Like pet rocks, Garbage Pail Kids cards, and Tickle-Me Elmo, Pokémon Go feels destined to become a hallmark inextricably linked with its age, but it also has the distinct feel of a milestone in the Space Invaders mold—something we might look back on and think, “And that’s when it all began.”

Mobile games tailored for iOS and Android have enjoyed widespread success before – think of Candy Crush Saga or Angry Birds. But Pokémon Go is one of the first-ever mainstream applications of augmented reality (AR) –“augmented” meaning that it enhances aspects of the real world as opposed to replacing them. Players walk around their physical environments and see their own movements enacted by an on-screen protagonist, or “trainer.” Because of the immersive storytelling experience the game provides, gamers – a stereotypically couch-locked bunch –are venturing out of their living rooms and into the streets.

With Pokémon Go Niantic Labs, a gaming company spun-off from Google last year, has proved that killer AR apps don’t necessarily have to come with clunky, expensive headgear. Disruption, in this case, has a very familiar look, making it easier for the masses to adopt. Where the masses go, marketers are sure to follow. So, who will make money from Pokémon Go. And how will they do it?

For marketers, driving foot traffic has always been a game of pointing consumers in the right direction, and Pokémon Go explicitly guides users to a specific location. The architecture of the game blurs the line between the real world and the digital one, with players interacting with physical spaces based on prompts from their smartphones, stopping at “Pokéstops” and “gyms” where they can collect and train their Pokémon to progress further in the game. It seems natural, then, that the hunt for Pokémon could soon bridge the gap between consumers seeing a product advertised on a digital billboard and actually going to a physical store to purchase it.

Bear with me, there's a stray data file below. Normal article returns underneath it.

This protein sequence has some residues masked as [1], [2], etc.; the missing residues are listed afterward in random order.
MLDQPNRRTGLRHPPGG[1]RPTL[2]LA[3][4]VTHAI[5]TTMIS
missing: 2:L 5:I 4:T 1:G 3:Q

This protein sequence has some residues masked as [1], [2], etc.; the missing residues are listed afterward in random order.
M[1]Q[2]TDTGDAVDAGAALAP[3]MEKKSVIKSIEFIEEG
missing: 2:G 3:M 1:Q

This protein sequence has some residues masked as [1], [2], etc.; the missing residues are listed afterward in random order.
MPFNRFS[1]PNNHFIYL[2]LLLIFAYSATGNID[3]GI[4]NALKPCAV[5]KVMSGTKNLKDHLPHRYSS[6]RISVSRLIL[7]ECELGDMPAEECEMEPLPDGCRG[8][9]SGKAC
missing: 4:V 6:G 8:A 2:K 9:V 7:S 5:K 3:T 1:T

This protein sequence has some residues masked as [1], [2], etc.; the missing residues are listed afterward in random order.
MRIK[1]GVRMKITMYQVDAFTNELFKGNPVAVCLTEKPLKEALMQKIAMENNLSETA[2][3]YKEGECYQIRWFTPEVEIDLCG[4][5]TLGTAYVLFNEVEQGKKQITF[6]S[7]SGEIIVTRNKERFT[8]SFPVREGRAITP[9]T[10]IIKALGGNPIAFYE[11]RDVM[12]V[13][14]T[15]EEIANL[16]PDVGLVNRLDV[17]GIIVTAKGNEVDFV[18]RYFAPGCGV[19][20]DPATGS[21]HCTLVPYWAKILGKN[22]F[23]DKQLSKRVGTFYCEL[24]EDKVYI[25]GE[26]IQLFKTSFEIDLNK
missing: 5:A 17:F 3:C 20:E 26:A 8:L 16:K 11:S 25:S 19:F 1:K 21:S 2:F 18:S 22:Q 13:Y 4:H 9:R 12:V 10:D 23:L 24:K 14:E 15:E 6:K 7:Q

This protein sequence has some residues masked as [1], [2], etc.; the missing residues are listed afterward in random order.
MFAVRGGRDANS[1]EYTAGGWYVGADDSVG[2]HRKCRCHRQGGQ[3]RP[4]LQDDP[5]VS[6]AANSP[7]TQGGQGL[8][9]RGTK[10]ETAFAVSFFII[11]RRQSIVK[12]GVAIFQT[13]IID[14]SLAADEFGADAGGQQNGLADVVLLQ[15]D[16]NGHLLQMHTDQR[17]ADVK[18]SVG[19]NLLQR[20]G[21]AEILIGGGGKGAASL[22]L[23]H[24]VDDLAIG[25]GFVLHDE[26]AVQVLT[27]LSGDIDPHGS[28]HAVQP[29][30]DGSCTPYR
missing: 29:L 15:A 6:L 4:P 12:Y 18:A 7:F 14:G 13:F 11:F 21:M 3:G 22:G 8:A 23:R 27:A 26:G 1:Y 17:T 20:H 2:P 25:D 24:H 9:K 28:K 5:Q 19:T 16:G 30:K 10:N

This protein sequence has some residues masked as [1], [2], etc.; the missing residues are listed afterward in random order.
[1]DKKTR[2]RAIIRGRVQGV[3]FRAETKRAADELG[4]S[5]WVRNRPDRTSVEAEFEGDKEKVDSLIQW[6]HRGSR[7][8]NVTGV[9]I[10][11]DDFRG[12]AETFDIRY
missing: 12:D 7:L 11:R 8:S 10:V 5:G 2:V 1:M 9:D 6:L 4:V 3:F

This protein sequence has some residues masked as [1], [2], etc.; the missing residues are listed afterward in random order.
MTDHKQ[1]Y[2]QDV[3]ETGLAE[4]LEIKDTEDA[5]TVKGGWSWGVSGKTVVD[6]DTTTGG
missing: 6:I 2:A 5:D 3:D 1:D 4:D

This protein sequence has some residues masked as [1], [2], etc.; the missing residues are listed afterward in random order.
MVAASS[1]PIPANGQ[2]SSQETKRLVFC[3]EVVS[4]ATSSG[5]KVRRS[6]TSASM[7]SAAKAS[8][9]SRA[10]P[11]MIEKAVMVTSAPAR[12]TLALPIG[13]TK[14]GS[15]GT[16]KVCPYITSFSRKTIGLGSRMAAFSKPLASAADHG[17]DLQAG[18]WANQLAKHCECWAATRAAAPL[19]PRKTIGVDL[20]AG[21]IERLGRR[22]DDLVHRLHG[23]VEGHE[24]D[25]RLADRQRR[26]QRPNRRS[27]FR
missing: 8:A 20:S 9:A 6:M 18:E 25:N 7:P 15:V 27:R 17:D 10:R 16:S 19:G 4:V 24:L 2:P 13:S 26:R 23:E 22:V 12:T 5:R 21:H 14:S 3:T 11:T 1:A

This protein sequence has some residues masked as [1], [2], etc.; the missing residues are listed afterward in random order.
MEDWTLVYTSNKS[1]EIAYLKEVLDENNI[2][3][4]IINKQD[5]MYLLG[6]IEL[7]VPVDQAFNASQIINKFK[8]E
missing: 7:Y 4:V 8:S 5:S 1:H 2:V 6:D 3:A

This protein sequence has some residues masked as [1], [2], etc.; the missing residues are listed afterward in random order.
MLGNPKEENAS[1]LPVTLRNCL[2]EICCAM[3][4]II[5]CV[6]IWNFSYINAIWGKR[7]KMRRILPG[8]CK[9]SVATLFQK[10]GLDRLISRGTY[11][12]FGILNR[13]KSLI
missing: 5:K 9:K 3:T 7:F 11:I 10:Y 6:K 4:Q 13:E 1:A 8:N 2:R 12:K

According to the New York Times, Niantic Labs is gearing up to announce a sponsored locations capability that would allow local businesses, fast-food franchises, and coffee shops to pay to become a stop. Just as companies buy ads on Facebook, brands will soon be able to sponsor Pokéstops, branded characters, and merchandise that players can buy to progress faster in the game.

Brands like McDonald’s are already lining up to take advantage of the new opportunity, while mobile carrier T-Mobile has indirectly linked itself to the game by launching a campaign that rewards users with free unlimited data for Pokémon Go-related excursions. Anecdotal stories about bars and coffee shops leveraging the opportunity to boost sales and raise brand awareness also abound.

L’inizio’s Pizza Bar in Queens, New York, is one such small business. As a recent Bloomberg case study detailed, food and drink sales one recent weekend spiked 30 percent, thanks to Pokémon Go. Part of this was luck—the game’s mapping algorithm assigned the restaurant as a ‘stop’— but part of it was also the small investment made by the pizzeria’s manager Sean Benedetti, who purchased one of the game’s in-app “lures,” for $10, attracting a greater concentration of Pokémon to the restaurant. Soon enough, players came flocking as well. As demand increases, this in-app pricing system is only going to get increasingly sophisticated – and potentially more expensive because of the value it bring in driving foot traffic.

As Niantic Labs continues to update and alter the game – reducing glitches and introducing custom in-app monetization opportunities – brands will soon have the opportunity to act as architects of an entirely new digital marketing space. Just as no one anticipated the phenomenon that Pokémon Go has become, surely there will be clever marketing plays that leverage the game’s technology and surprise us all. Augmented reality marketing may have just hit its tipping point.